As the Mizo did not have a script, they do not have any written records of their origin. So the origin of the Mizo is still in some obscurity. According to oral
tradition the Mizo have claimed that they have emerged from a big rock or cave called “Chhinlung” which means having a rock as a lid. In the modem scientific age,
it would be difficult to believe that human beings emerged out of a hole. However, some believed that “chhinlung” could be the name of a place where they settled. This
can be seen from one of Hmar folksong which tells how the composer missed the
times when they lived in Chhinlung.

1. “Kan siengna Sinlung ram hmingthang

Ka nu ram ka pa ram ngai

Chawngzil ang lokir thei changsien

Ka nu ram kapa ram ngai”

The English translation would run like this:

Famous land of Sinlung, place where I reside

How I miss my ancestors land

If only I could recall back the times

How I miss my ancestor’s land.

2. “Ka pa lamtlak a tha ‘n dang

Sinlung lamtlak aw a tha ‘n dang

Shan khuo-ah thapo in vang

Tuiochawng ‘n hran lu a tlunna.”


My father’s sons are the best

Sinlung’s sons are the best

Shan doesn’t have any good men

So that Tuichawng could hang their heads.

3. “Sima Lersia, hmarah Zingthlo

Khawma lata Luopui;

Luopuiin lenbuong a phun,

Thlanga puolrangin tlan e.”

The English translation would be:

In the south ruled Lersia, north Zingthlo

At the centre was Luopui

Luopui planted a banyan tree

Birds have found shelter on it.

4. “Kaphun bungpui dawi ai ka sanna

Mi khawih loh sa khawih loh tein

Thangin lian la khuanuleng hualin

I tang zarpiallei a zam tikah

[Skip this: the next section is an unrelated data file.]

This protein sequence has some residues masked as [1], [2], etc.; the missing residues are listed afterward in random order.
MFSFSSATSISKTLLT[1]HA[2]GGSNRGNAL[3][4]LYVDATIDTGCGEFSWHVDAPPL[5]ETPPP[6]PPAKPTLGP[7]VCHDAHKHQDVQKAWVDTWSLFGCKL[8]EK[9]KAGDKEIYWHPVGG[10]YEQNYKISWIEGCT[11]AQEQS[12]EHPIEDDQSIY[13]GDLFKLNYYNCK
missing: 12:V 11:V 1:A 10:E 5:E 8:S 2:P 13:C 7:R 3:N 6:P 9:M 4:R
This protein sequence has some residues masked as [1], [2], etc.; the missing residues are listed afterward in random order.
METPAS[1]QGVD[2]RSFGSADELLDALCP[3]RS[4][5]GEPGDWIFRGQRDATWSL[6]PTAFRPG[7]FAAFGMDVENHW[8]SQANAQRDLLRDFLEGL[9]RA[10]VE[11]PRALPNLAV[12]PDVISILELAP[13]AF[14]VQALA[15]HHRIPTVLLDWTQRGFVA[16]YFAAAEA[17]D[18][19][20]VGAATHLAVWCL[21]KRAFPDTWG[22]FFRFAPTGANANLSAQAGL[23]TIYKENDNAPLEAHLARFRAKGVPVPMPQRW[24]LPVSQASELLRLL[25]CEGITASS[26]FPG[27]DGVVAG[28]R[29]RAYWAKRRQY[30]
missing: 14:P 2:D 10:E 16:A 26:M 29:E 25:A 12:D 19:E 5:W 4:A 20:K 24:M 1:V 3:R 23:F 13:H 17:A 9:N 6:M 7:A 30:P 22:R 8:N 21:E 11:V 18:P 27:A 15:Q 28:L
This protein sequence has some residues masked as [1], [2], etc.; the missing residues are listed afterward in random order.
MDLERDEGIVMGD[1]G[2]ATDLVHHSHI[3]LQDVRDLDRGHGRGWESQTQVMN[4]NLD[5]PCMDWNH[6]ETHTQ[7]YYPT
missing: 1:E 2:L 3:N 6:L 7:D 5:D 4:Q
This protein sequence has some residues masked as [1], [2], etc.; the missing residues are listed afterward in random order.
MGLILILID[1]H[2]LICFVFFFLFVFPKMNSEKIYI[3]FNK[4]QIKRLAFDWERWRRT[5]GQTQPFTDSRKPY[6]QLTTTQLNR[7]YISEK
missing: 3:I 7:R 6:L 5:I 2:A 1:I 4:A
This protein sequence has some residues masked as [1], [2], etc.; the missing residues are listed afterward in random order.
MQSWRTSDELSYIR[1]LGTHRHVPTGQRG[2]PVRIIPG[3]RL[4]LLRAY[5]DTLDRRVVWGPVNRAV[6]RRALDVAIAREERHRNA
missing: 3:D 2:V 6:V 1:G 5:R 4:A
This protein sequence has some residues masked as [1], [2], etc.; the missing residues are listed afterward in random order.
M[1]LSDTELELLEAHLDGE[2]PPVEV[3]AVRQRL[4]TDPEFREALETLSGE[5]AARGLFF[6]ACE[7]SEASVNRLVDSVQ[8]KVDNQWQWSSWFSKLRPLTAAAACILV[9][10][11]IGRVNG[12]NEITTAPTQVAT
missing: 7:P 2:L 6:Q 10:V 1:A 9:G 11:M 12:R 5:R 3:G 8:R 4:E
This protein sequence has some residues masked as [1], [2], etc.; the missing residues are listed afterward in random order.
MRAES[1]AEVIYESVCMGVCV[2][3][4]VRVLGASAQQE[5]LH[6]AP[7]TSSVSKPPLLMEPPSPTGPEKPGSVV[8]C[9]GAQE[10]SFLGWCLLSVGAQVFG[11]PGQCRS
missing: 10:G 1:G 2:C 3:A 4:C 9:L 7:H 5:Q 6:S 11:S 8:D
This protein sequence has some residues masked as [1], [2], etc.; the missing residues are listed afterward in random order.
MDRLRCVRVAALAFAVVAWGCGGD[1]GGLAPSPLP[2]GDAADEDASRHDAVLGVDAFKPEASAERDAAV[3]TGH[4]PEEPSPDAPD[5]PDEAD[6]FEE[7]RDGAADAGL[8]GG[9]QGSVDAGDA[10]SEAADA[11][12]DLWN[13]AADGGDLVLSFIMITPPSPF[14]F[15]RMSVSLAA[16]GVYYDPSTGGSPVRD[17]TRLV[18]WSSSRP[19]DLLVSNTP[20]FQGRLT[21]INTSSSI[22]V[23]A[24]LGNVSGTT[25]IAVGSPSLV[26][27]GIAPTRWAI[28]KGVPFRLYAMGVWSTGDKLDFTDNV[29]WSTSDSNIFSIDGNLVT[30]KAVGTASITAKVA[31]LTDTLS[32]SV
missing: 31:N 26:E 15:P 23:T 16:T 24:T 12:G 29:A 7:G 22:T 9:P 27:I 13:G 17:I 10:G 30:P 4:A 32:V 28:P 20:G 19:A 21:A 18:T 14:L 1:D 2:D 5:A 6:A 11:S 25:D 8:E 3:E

Seifate ‘n vangkhua rawn din leh na ‘ng e.”

The English translation would be:

Banyan tree whom I planted

May you be safe from animals and other people

May you grow with the grace ofkhuanu

When your branches reached the ground

Seifa’s children will come back to you.

5. “Thi lovi khua awm maw, fam lovi khua awm maw

Laiah suangpuilung e, fam lote ‘n awm na ngai.

A tlung e, thim khawzing a tlung e

Khua tinah thim khawzing a tlung ef”.

The English translation would be:

Could there be any village or a person that would not die

The great rock however stands forever

The great darkness had descended

The great darkness had arrived / descended upon the earth.

6. “Khaw sinlungah hot siel ang ka zuang suaka

Mi le nello tarn e, Hriemi hraiah”.

The English translation would be

I jumped out of the city of Sinlung like a mithun
Since the opponents were too many of them.

Therefore, we have seen that Mizo settled twice in Chindwin areas in present Myanmar. First, they settled in the Upper Chindwdn and moved to the Lower Chindwin areas known as Kale Kabaw Valley. However they could not remain in this place due to the fear of the Shans. Hence they moved to the hills known as Thantlang Range which is in present Chin Hills.
Since the Mizo tribes were migratory due to their method of
cultivation, they could not stay in one place for a long time. Hence, from Thantlang they moved to a nearby mountain range known to the Mizo as Lentlang (Len range). The different tribes again moved to this mountain range according to their clans and groups. They soon scattered themselves in this mountain and as communication was difficult, they slowly lost contact with the other groups and danism and separatism became more profound which led to inter tribe conflict. Thus it would be interesting to see how these developments affected gender relations in the Mizo society.